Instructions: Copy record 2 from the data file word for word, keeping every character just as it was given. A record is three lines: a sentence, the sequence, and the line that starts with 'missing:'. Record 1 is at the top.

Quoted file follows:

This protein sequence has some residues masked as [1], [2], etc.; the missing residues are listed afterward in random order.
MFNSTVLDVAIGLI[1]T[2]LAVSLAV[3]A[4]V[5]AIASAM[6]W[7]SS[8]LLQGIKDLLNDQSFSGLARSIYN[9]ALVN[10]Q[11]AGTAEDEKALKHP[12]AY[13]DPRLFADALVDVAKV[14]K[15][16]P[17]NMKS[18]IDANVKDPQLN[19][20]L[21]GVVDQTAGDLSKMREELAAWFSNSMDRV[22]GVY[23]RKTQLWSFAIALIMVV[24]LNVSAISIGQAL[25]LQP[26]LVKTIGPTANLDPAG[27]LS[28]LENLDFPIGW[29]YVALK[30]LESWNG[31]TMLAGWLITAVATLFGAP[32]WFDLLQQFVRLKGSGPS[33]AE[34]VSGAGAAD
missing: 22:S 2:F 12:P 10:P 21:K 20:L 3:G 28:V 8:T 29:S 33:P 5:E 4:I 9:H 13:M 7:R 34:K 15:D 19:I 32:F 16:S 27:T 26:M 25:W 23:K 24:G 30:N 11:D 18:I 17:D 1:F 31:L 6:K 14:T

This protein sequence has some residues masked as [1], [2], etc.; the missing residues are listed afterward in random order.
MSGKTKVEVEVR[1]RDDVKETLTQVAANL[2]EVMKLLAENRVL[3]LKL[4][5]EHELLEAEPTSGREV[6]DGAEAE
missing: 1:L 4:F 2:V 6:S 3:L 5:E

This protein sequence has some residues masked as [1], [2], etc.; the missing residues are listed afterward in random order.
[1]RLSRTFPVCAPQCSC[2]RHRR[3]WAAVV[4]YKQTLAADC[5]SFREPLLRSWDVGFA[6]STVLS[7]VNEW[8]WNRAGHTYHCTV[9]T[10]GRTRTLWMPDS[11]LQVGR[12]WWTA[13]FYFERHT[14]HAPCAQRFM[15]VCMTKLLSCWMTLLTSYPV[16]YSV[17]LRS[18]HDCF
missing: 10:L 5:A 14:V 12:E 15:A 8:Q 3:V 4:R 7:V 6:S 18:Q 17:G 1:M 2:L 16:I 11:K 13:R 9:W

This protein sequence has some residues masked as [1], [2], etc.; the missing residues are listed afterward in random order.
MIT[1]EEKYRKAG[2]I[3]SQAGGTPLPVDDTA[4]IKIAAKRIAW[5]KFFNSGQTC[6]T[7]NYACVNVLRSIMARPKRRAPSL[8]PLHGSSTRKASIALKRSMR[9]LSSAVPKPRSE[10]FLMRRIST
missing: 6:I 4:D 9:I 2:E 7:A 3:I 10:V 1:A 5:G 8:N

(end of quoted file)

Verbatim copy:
This protein sequence has some residues masked as [1], [2], etc.; the missing residues are listed afterward in random order.
MSGKTKVEVEVR[1]RDDVKETLTQVAANL[2]EVMKLLAENRVL[3]LKL[4][5]EHELLEAEPTSGREV[6]DGAEAE
missing: 1:L 4:F 2:V 6:S 3:L 5:E